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Paul C

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Paul C last won the day on October 16 2016

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  1. Its not unusual for secondhand things, or projects, to be missing items. I dare say there's evidence of a battery bank installed somewhere, but with the extra batteries gone you'd be looking for wiring including battery terminals, and of course its possible to remove this too. Once wiring is removed, I can't see how anyone could tell what WAS there. Its usual - for good reason - for canal boats with a 'living'/'accommodation' part to have 2 separate battery banks, one for the engine/start and one for domestics. Of course, if a boat had little/no domestic electrics, its perfectly possible that it wouldn't do this and could suffice with one battery (bank), just like, for example, a car has one battery, even though someone might sit in it and listen to the radio without the engine running etc etc.
  2. Sounds like you've not tried it by hand, only by using the starter motor? I had an engine which would be difficult to start, and crank slowly, when hot. When it was cold/not-too-hot it was alright. Its basically down to the tolerances in the engine being not quite right, meaning that it starts to seize up at one or other end of the extremes of temperature it operates in. In other words, the initial moments of an engine beginning to seize up. I solved the issue by selling it.
  3. Try turning over the genny by hand, ie using a suitable tool on the bolt on the end of its crankshaft. A lack of oil would/could cause a part-seizure, but there's many other possibilities too.
  4. Good question, but I think they own it by virtue of the boundary being defined as the water-land edge of the canal, erosion occuring, then CRUICIALLY the other landowner not makng a claim of ownership of it. Thus while its true to say that historically a long time ago (before the subsidance) they didn't own it, nearer-in-time, after the subsidence occurred but before the marina was proposed to be built, they did own it based on the interpretation of the boundary (water's edge) and the non-claiming by anyone else (probably the salt mines at the time?) That's my simplified understanding of it and I don't know the historical details, maybe there is evidence of something else occurring. But even if there's evidence it would have (need to have been) acted on without timing out etc etc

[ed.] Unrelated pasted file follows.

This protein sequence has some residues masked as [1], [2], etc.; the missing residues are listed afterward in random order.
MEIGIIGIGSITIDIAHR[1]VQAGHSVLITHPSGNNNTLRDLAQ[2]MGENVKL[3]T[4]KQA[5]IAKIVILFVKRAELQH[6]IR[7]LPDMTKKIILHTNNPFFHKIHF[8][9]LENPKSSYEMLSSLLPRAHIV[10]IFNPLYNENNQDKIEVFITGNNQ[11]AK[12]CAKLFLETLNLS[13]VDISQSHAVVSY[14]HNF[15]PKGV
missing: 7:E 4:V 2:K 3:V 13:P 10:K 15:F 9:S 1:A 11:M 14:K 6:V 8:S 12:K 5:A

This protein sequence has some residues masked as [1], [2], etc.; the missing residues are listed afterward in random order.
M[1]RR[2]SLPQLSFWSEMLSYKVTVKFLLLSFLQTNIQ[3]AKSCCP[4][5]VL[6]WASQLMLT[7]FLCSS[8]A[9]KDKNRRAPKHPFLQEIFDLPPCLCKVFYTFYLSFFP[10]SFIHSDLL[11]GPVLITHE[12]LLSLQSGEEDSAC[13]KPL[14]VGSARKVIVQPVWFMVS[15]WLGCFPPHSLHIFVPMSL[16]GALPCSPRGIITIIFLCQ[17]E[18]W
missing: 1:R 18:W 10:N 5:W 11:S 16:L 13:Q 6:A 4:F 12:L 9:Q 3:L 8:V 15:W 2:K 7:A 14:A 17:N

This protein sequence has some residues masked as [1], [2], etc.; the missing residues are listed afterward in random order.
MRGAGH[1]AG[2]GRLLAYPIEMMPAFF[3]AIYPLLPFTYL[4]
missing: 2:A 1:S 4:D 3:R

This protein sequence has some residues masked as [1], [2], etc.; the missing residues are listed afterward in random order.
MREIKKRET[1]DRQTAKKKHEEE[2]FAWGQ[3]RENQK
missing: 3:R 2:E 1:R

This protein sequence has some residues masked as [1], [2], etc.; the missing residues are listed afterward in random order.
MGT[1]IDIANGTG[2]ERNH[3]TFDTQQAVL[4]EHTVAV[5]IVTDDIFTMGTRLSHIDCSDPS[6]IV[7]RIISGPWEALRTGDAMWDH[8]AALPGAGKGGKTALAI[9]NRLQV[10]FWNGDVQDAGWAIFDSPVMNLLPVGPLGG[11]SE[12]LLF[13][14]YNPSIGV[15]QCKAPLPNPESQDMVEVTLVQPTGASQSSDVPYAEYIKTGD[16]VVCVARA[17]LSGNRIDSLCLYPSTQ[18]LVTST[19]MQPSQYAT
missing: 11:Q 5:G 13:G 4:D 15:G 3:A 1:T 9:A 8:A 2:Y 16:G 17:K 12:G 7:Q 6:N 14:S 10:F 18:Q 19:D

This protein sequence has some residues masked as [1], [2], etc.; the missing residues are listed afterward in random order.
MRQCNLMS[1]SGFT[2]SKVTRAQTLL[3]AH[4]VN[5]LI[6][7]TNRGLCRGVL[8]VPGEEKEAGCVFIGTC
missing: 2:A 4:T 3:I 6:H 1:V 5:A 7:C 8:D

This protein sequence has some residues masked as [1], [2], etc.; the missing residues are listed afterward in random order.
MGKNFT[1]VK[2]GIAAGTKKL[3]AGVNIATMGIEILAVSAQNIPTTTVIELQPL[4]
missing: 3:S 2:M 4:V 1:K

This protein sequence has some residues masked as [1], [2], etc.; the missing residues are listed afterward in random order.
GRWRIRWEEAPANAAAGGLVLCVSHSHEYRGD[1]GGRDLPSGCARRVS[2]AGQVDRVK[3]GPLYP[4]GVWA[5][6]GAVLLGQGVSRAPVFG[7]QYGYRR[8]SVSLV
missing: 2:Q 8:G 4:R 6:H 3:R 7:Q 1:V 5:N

5. Its nothing to do with CCing this case is about mooring on a river, outside the main navigable channel.
  6. Could you murder the horse, then draw a chalk line around its body before removal? (It would save the police doing this later, too).
  7. Grounded not far from Selby canal - perhaps if you had your boat ON the canal, instead of just a little bit away to it to one side......
  8. Its not like there isn't an alternate route
  9. None of the editions so far have outlawed predecessors though, thus many houses are wired to previous standards; and additions have been additions to this, rather than a complete rewire or complete replacement of the consumer unit.
  10. Link leads to an error message for me, do you need to be in a group or something? Can you copy & paste its contents for this forum?
  11. Don't be so sure the system is as "dumb" as that. It will probably "flag" the account as vulnerable and the flag is cleared by a card delivered to a good known address then positively verified, and/or used in a normal way. So, losing your card then changing address will be caught, whatever the order of these is reported to the bank. The operator is unlikely to know the algorithms used within Falcon (or whatever other fraud managment software the bank uses).
  12. Also its quite a spread out flight (over 2 miles in distance from top to bottom lock) so they'd need some kind of transport such as bikes or quads to be useful at more than just the top (or bottom) few locks. Or like walking a lot.
  13. You don't need a painted line, because 1) the gates are right behind you and 2) the bankside is directly beside you, which would clearly indicate (if you looked at them and compared the water level) the level of the lock. No extra lines needed - in any case that line would be well forwards of where you are on the boat and probably shadowed by the boat, or lock wall structure except a limited viewing range, so not much use anyway. As I said before....think about it....you're ascending the lock(s).
  14. The level line (to indicate the "nomal empty" level, as opposed to completely drained empty) is useful when going down, to prepare the locks for the passage. Eg when going down a triple chamber staircase the middle chamber would be at its normal empty level, and because the lowest chamber is also empty, there would be no convenient reference. It is not needed when going up because there's far better references to take the level from.
  15. I'm not sure what you mean, but no, it shouldn't be. It should be full once the level equalises and it should remain at that level when the boat is driven into the next chamber. Full means full. I am not sure if you are referencing the fact that the Grindley Brook staircase is a bit 'leaky' and it can need an additional little bit of water running down during operation, otherwise in the time it takes to traverse (for example) the first 2 chambers, you may need to 'top it up' a bit to prevent this - and that shallow drafted boats can "get away" with not topping it up during operation, if they don't dawdle. But basically no, full is full, infact moreso because of the leakiness: The lock you're in (when going up) needs to be full when driving into the next chamber, it doesn't need to be made more complicated than this to safely do the lock.